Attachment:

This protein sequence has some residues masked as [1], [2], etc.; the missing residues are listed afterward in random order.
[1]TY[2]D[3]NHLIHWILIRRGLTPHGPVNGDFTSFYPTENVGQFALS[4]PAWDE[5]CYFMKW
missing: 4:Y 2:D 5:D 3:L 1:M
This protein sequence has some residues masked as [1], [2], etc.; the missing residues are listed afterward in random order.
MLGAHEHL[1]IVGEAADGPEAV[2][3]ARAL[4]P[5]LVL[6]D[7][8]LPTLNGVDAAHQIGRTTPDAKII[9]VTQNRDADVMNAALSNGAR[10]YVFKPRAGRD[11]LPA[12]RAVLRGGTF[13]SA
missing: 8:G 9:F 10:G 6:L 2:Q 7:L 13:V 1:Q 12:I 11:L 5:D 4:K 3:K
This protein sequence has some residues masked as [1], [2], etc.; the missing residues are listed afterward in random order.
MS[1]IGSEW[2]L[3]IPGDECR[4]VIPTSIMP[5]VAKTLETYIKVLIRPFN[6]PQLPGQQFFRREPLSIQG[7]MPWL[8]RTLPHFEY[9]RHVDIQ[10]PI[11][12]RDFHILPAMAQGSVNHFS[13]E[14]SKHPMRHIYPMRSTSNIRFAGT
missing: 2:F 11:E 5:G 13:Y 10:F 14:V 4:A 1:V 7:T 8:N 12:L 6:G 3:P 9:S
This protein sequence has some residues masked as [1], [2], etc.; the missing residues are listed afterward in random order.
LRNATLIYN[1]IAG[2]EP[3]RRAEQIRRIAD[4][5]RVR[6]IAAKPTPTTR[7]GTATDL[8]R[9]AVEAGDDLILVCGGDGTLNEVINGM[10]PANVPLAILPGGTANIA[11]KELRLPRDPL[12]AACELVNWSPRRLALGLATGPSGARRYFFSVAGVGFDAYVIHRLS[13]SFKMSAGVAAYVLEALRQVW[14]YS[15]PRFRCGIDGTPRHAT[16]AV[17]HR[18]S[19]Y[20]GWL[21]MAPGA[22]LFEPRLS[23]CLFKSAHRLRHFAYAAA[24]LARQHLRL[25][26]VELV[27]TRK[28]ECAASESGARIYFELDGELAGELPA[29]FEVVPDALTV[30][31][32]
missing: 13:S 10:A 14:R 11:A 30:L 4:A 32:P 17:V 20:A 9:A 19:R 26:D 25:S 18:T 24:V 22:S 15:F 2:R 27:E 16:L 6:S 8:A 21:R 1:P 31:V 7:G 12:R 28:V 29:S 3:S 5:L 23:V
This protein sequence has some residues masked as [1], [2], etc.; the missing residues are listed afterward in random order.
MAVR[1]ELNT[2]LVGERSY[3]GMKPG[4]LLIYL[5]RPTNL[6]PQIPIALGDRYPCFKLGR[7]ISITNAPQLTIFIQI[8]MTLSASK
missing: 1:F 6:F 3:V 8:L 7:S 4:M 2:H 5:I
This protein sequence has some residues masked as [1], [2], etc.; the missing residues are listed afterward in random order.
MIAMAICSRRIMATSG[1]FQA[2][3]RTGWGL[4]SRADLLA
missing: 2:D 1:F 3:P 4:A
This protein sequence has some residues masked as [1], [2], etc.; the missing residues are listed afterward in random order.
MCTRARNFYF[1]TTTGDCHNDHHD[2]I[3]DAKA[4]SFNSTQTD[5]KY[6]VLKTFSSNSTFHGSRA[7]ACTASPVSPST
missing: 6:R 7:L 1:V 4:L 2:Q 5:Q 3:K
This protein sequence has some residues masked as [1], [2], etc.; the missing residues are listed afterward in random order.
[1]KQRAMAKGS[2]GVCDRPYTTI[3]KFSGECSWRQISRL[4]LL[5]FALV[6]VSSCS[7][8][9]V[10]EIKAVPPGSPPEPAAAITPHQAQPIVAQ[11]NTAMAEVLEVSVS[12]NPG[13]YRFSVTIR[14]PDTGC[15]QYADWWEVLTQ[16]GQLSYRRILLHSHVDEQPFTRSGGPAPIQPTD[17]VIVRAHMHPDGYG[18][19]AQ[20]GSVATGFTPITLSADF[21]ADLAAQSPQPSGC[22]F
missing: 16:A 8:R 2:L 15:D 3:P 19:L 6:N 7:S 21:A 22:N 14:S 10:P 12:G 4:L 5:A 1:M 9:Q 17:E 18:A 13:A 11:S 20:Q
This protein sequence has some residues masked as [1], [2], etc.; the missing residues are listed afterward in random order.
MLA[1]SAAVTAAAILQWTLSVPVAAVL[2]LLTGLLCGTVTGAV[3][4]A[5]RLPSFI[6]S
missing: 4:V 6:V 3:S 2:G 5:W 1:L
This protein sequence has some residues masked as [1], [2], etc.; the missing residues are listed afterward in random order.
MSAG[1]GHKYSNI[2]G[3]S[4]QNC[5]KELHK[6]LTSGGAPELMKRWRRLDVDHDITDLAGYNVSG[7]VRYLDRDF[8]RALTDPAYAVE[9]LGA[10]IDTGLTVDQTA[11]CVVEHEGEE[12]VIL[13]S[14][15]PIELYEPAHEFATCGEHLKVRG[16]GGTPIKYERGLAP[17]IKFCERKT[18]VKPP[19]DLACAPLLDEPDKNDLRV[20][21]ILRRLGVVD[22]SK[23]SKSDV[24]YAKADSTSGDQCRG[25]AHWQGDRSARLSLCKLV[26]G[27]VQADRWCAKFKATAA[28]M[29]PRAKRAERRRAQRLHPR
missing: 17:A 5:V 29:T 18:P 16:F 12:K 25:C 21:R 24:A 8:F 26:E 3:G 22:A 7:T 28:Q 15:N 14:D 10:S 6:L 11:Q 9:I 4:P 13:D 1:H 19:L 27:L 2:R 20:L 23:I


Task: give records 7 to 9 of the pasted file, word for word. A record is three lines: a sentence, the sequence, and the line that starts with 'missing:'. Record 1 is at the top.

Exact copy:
This protein sequence has some residues masked as [1], [2], etc.; the missing residues are listed afterward in random order.
MCTRARNFYF[1]TTTGDCHNDHHD[2]I[3]DAKA[4]SFNSTQTD[5]KY[6]VLKTFSSNSTFHGSRA[7]ACTASPVSPST
missing: 6:R 7:L 1:V 4:L 2:Q 5:Q 3:K
This protein sequence has some residues masked as [1], [2], etc.; the missing residues are listed afterward in random order.
[1]KQRAMAKGS[2]GVCDRPYTTI[3]KFSGECSWRQISRL[4]LL[5]FALV[6]VSSCS[7][8][9]V[10]EIKAVPPGSPPEPAAAITPHQAQPIVAQ[11]NTAMAEVLEVSVS[12]NPG[13]YRFSVTIR[14]PDTGC[15]QYADWWEVLTQ[16]GQLSYRRILLHSHVDEQPFTRSGGPAPIQPTD[17]VIVRAHMHPDGYG[18][19]AQ[20]GSVATGFTPITLSADF[21]ADLAAQSPQPSGC[22]F
missing: 16:A 8:R 2:L 15:D 3:P 19:L 6:N 7:S 21:A 22:N 14:S 10:P 12:G 4:L 5:A 1:M 9:Q 17:E 18:A 13:A 11:S 20:Q
This protein sequence has some residues masked as [1], [2], etc.; the missing residues are listed afterward in random order.
MLA[1]SAAVTAAAILQWTLSVPVAAVL[2]LLTGLLCGTVTGAV[3][4]A[5]RLPSFI[6]S
missing: 4:V 6:V 3:S 2:G 5:W 1:L